The start of the semester marked the introduction of a new printing system, sparking criticism and complaint. Though students in the past were permitted unlimited printing, we are now allotted $60—750 double-sided black-and-white pages—each semester and must pay out-of-pocket for any additional costs. The transition has frustrated students who are now directly confronted with the cost of printing at every turn.
The new system, however, is an important environmental move for the College because it will greatly reduce paper waste. The change was inspired by initiatives at peer schools, some of which saw reductions in printing of 20 to 40 percent after implementing similar policies. Last year, the College collectively printed 1,604,545 pages. If the new system reduces this amount by even 20 percent, it would translate to a literal ton of paper saved per year. As the College strives towards carbon neutrality by 2020, we should accept the cost of this worthwhile cause.
Furthermore, students are not necessarily paying more for printing; the cost is only more apparent. Even if, in previous years, printing appeared to be free, it was not: Students were paying for it indirectly. The only difference is that now the charge appears on the Pharos screen rather than buried in a tuition bill.
With the increased visibility of cost that the new system provides, we would imagine student awareness will increase and that printing use, costs and thus the shared financial burden of printing, will go down.
But the average student's printing costs should decrease even more thanks to the individual-incentive-based model provided by the new system. Before, the limitless cost of printing was shared equally between everybody. Now, it is shared only up to the first $60. After that, individuals printing at a high volume will no longer be subsidized by the rest of the student body.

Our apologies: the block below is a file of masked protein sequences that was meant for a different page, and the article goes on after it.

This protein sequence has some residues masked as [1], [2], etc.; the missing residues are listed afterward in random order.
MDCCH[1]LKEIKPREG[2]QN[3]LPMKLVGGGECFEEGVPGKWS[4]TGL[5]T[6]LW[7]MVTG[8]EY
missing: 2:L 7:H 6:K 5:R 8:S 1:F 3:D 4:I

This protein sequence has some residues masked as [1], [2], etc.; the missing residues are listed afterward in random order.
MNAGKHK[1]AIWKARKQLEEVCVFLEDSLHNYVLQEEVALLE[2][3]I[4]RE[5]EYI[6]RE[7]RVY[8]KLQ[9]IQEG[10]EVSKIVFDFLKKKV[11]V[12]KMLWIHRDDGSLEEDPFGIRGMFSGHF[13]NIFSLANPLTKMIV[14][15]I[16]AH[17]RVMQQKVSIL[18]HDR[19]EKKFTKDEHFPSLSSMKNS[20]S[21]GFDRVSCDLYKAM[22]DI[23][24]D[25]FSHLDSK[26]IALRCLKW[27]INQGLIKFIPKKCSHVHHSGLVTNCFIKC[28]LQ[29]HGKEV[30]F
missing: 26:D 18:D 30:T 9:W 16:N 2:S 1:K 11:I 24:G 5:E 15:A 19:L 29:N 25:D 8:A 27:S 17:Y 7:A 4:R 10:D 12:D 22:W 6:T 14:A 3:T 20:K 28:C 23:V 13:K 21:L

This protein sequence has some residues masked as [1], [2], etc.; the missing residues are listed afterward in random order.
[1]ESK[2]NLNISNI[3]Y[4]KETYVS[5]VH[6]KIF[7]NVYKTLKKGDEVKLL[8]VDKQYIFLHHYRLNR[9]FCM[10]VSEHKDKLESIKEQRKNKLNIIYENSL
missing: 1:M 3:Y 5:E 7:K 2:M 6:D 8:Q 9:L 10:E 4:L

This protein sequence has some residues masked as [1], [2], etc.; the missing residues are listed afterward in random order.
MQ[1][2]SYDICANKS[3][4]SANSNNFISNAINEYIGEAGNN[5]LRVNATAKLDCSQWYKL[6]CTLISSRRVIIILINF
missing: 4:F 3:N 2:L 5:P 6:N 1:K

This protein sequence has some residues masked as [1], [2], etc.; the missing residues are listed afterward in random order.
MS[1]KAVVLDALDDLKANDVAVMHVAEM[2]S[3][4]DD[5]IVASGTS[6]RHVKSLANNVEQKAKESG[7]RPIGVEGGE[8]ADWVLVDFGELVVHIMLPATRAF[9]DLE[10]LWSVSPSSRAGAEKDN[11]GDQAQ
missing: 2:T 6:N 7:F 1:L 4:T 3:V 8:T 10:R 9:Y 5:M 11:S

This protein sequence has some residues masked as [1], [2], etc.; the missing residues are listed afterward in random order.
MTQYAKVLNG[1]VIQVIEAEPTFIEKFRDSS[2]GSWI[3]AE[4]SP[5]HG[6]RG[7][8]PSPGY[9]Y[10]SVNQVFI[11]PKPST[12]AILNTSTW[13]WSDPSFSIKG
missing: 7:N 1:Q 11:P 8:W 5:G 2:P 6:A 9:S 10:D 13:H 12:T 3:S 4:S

Some disciplines, which require more printed readings, have been hit harder than others. For instance government, and, ironically, environmental studies majors have to print more readings than a typical visual arts or biology major. Nonetheless, the fact that certain students have to print more and now, pay more, is not as unfair as it might seem. If these readings were sold at the bookstore, students would not question why they had to pay for them.
For these reasons, environmental and economic, we support the new printing policy, contingent on a number of conditions.
First, the printers need to work. While paying for each page is fair, paying for pages that do not print is infuriating. Information Technology (IT) currently offers a pager service for campus-wide IT emergencies and a parallel service should be organized for printer-specific problems.
Every printer should display a phone number that students can call if they are experiencing technical difficulties. The most heavily used printers, such as those on the first floor of Hawthorne-Longfellow Library, should be monitored by a knowledgeable and easily accessible employee who is trained to assist with printing problems. Perhaps the money saved under the new system could be allocated toward funding this increased technical support, or invested in upgrading our printing technology, gradually decreasing the need for so much live assistance.
Finally, we hope for continuous transparency regarding the effectiveness of the new system. Frequent updates on how much paper and money we are saving would serve to motivate students and remind them why this change is a good one.
The editorial represents the majority view of the Bowdoin Orient's editorial board, which comprises Claire Collery, Nick Daniels, Piper Grosswendt, Zoë Lescaze and Seth Walder.